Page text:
NFL Top 5 Wide Receivers All-Time


NFL Top 5 Wide Receivers All-Time
M.D. Wright
11.2.2010

This WILL be an exhaustive list. Yes, yes, yes, the statistic hacks will come with the Post-1978 16-Game season argument, but I have to go with my gut on these. We’re talking Top 5 here, so there really isn’t much difference between some of these guys. Position on the hierarchy can be discussed.

1. Jerry Rice (1985-2004).

With apologies to Randy Moss, whose work ethic is not even in the same novel as Jerry Rice’s — this guy is beyond “great”. All the records he has are unfathomable. The San Francisco 49ers of the mid-1980s to mid-1990s were a machine offensively every year. Their “West Coast Offense” was nearly impossible to stop, with two highly accurate QBs to get him the ball.

He only ran a 4.68/40 at his fastest, but when you study route-running and work on every aspect of the game as he did, you deserve those records — the same records Randy Moss COULD break if he cared enough to push himself.

2. Cris Carter (1987-2002).

All he does? CATCH TOUCHDOWNS.

Well, when he was with the Eagles, that was true in 1989. I hated him then. The Iggles always had stealth defenses back then and Randall Cunningham scared the life outta me, even though we had L.T.

But once Anthony Carter moved on from Minnesota after Buddy Ryan traded Carter there, he had 10 straight (aside from the injuries here and there) great seasons. Excellent body control, oven mitts for hands and tactician as a route runner are what put him here.

3. Randy Moss (1998-Present).

Randy can be a turkey at times. You imagine where his numbers would be without the 2005 and 2006 waste of seasons in Oakland, and his 2004 season in Minnesota, along with a thus-far wasteful 2010 season. Jerry Rice never had wasteful seasons (except when Warren Sapp ended his nearly-entire 1997 season). Randy takes plays off, pays fines by the amount of some peoples’ annual salaries — and in “straight cash, homie”. But he is the best WR ever if he had Rice’s work ethic. I have seen him LITERALLY go from 0-60 on the football field and ZOOM past everyone on defense in the process. He ran a 4.25/40 standing 6’4″ and 205 lbs. UNREAL. He still runs a 4.34/40. Patriots fans act like he is a 4.8/40 guy now. I could’ve sworn he effortlessly ran past Darrelle Revis earlier in the 2010 season — he, who himself runs a 4.4/40.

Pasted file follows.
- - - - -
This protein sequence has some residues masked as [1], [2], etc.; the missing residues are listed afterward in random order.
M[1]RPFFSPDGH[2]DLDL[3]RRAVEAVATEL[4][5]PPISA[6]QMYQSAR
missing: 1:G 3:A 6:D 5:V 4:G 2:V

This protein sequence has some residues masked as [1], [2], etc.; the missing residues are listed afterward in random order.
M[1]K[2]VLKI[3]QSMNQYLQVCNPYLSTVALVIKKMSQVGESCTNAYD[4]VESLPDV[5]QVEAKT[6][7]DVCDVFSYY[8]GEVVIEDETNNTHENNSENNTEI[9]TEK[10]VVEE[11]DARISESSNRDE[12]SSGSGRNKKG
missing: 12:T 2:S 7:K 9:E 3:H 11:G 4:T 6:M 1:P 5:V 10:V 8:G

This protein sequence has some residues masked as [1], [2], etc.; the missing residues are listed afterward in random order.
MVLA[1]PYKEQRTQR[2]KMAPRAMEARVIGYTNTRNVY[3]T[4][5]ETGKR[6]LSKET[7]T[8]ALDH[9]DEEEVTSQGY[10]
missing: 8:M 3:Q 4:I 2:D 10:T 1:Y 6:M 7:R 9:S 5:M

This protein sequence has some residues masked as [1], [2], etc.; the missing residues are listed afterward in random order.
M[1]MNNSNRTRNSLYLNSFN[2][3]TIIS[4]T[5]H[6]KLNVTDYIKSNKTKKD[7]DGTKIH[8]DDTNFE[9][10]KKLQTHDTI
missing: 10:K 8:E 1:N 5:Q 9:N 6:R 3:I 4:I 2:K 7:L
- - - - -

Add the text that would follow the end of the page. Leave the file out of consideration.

But as Randy himself says “haters gon’ hate”.

4. Marvin Harrison (1996-2008*).
* – not officially retired.

143 catches in one season. Do I even NEED to say anything more?

5. Art Monk (1980-1995).

A lot of these young heads won’t agree. But I watched most of his career. He wasn’t flashy like Rickey Sanders and Gary Clark, but I swear I can’t remember him EVER dropping a pass. Consistency rules in my book. Art Monk epitomizes that trait.

There are guys who have more catches and touchdowns, but these are my CURRENT Top 5. There are some guys on the cusp who can eventually get there.
——————

HONORABLE MENTION:
Terrell Owens (1996-Present).
Michael Irvin (1988-1999).
Lance Alworth (1962-1972).
Steve Largent (1976-1989).
Tim Brown (1988-2004).

Don Maynard (1958-1973).
James Lofton (1978-1993).
Henry Ellard (1983-1998).
Jimmy Smith (1992-2005).
Isaac Bruce (1994-2009).

Andre Reed (1985-2000).
Raymond Berry (1955-1967).
Charlie Joiner (1969-1986).
Charley Taylor (1964-1977).
STERLING SHARPE (1988-1994)***.

***– I swear if Sterling Sharpe hadn’t gotten that stinger… that was one of the most innocuous-looking career ending injuries ever. I was watching the game. He just stood there wincing after getting hit. You didn’t think that he would never play again. Sterling could have EASILY gotten 1,500 catches by the end of his career. He had almost 600 in 7 seasons, and entering one of the most pass-happy eras of the NFL at the time (1995-2002).

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